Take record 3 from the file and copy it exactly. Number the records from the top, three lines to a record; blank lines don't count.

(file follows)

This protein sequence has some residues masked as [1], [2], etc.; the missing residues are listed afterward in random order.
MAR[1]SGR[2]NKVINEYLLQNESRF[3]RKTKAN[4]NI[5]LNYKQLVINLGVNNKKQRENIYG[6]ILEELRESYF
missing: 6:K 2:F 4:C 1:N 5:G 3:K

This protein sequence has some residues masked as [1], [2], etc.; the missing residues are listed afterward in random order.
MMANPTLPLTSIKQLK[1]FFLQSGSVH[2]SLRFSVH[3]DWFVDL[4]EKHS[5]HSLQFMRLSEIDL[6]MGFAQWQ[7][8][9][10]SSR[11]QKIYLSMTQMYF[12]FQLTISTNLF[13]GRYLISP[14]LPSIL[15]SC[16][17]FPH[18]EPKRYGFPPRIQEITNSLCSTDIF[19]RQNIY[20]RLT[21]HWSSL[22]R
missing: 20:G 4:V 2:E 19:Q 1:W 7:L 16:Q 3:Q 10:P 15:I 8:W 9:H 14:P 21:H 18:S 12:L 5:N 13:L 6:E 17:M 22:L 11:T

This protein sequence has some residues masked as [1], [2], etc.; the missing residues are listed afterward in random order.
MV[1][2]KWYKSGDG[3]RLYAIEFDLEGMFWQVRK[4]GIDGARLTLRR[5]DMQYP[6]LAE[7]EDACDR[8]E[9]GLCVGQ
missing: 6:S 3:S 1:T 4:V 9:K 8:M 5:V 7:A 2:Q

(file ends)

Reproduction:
This protein sequence has some residues masked as [1], [2], etc.; the missing residues are listed afterward in random order.
MV[1][2]KWYKSGDG[3]RLYAIEFDLEGMFWQVRK[4]GIDGARLTLRR[5]DMQYP[6]LAE[7]EDACDR[8]E[9]GLCVGQ
missing: 6:S 3:S 1:T 4:V 9:K 8:M 5:V 7:A 2:Q